In addition to state taxes, most states require business entities to file an annual report with the Secretary of State to remain in good standing. The annual report is a reasonably straightforward filing that updates the state with the company’s address, registered agent and officers and ownership. There is also a filing fee, which ranges from a few dollars to a few hundred dollars. In most states, the first report is due in the year following formation/incorporation. Again, by choosing to start their business in January, entrepreneurs in most states can defer that first report and filing fee until the following year.

Overall, while every organization’s needs are different, the beginning of the year gives the new business the most time to achieve profitability. Entrepreneurs can focus on client acquisition and growing revenues while minimizing (or at least deferring) paperwork and expense.

How to beat the rush when filing with state agencies

If you’ve read this far, and it all sounds good, you may be wondering how to make it happen.

In January, state agencies get overwhelmed with new business filings made by ambitious entrepreneurs just like you. As a result, Secretary of State offices experience processing delays, which sometimes extend several weeks into the new year. For new and experienced business owners alike, the wait for an approved business filing is frustrating. Waiting for paperwork to come back from a state agency only delays the business from operating and starting to earn revenue.

Since states process documents in the order they are received, entrepreneurs that want to get up and running faster should not wait until the calendar year 2021 to file.

What’s the secret? It’s called a “future effective date,” which allows the business owner to tell the state when they would like their business to come into existence. But, they can still file now and beat the rush!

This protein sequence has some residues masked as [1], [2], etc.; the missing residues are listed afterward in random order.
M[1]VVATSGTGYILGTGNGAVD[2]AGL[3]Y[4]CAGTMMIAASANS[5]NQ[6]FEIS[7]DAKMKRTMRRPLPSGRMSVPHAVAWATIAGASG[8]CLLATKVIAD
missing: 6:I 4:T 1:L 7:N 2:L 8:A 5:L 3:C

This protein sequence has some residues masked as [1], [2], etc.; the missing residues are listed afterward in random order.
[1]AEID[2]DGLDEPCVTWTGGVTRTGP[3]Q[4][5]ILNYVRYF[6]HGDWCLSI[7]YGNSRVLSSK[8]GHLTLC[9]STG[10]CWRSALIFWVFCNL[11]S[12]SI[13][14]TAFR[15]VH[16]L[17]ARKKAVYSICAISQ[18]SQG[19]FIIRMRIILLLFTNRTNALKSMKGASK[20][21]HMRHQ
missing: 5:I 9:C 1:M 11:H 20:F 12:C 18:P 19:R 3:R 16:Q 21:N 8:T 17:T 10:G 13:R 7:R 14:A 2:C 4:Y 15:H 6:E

Here’s how it works:

  1. The organizer or incorporator (aka the individual who legally creates the business entity) designates a date in the future directly on their articles of organization (for LLCs) or their articles of incorporation. For example, the business might select January 1, 2021.
  2. When the state receives the filing, their examiners process it in the order received. That means they will review (and hopefully) accept your document now. However, with a future effective date, the entity is not officially “in existence” until that date. This secures the exact date you desire and also minimizes the chance of a bureaucratic delay.
  3. When you receive your filing back from the Secretary of State (or look up your company in state records), you will see a nice, clean effective date that will match what you’ve designated.

And that’s it – it really is that easy. The only caveat is that a small handful of states do not allow future effective dates. Entrepreneurs in those states simply have to wait. If you’re nervous about getting your new business formed on time, consider enlisting a professional service or law firm to create your company for you. Remember, rejections send new business filings to the back of the queue. Ensuring your formation documents are correctly prepared helps secure your preferred effective date and avoid further delays for a returned filing. 


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Taking the leap 

Starting a business is an exciting time in an entrepreneur’s life, but it’s also a big decision. The benefits and tips presented in this article are general. Every business, especially yours, is different. Be sure to talk to an accountant and attorney to ensure the best time and place to start your business.

If you discover that starting a business at the beginning of the year is right for you, now is the time to act. Don’t let paperwork slow you down at the beginning of the year. With these tips, you can get started faster, start making money, and pursue your dreams!